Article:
MAKING KU AFFORDABLE ACCESS TO A UNIVERSITY OF KANSAS EDUCATION SHOULD NOT BE LIMITED BY A STUDENT’S FINANCIAL CIRCUMSTANCES. Investments in endowed scholarships ensure support for a diverse, vibrant community of students who learn from one another and enrich KU. Donors provide annual scholarship support for about 6,500 students at KU, but many more of the 28,000 currently enrolled could use some assistance. In fact, about 59 percent of them apply for financial aid. As state support wanes, investments in scholarship funds are more crucial than ever. For much of KU’s history, tuition costs were low enough that most Kansas families could afford to pay. Today, that is no longer the case.


Undergraduate tuition cost, 1985–2018 $10,182 $10,000


In 1985, state appropriations covered about 50 percent of KU’s operating budget.


This academic year, the state will supply less than 18 percent.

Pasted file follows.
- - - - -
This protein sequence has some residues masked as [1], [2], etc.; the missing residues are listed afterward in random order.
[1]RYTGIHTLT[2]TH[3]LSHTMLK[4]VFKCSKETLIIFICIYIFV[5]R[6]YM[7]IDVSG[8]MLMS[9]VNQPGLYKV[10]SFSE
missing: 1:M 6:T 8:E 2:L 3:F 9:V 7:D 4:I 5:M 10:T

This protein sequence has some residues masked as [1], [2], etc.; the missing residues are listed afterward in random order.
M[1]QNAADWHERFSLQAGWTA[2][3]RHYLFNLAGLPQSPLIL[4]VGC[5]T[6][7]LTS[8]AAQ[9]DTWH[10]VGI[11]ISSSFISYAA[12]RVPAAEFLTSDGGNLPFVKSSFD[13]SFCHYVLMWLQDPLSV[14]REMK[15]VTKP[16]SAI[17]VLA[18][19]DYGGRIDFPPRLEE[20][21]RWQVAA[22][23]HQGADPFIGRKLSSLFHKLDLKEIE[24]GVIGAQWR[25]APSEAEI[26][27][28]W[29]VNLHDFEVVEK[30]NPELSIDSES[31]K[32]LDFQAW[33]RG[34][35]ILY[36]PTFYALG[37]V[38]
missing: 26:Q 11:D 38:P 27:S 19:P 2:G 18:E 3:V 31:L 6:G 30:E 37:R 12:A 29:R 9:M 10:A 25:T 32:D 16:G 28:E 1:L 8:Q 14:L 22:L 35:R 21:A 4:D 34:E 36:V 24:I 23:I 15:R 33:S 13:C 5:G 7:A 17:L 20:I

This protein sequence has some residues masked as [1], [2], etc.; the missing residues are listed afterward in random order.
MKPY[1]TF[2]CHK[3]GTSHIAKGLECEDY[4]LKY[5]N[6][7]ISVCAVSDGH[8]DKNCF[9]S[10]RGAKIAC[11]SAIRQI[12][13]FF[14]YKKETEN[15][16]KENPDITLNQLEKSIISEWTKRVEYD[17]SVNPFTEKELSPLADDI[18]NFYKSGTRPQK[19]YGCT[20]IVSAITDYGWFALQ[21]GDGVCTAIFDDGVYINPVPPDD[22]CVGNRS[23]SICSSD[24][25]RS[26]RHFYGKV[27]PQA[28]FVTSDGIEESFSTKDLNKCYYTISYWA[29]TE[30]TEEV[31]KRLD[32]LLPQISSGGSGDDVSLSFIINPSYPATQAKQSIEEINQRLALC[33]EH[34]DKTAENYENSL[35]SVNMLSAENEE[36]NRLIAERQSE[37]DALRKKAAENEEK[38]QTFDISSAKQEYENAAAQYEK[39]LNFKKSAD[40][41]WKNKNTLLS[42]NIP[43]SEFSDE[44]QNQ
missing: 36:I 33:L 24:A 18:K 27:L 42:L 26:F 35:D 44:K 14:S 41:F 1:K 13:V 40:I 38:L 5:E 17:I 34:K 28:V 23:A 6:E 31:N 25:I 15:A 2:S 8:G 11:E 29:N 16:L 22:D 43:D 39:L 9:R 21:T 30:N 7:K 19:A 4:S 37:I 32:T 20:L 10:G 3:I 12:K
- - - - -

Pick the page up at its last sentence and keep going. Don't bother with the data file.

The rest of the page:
More than ever, private giving opens doors for students to attend KU. Consider some sobering changes over the past 30 years:




0 1985






Includes standard in-state tuition. Does not include required campus fees, school differential fees, room and board, travel or personal expenses.

How an endowed scholarship can provide critical support for students ENDOWED GIFT













In 1985, a student working for minimum wage could pay for tuition by working 6 hours a week. She could cover tuition plus required fees by working 7.4 hours a week. Today, a student working for minimum wage to cover tuition must work 26.8 hours a week. To cover tuition plus required fees, he must work 29.3 hours a week. 19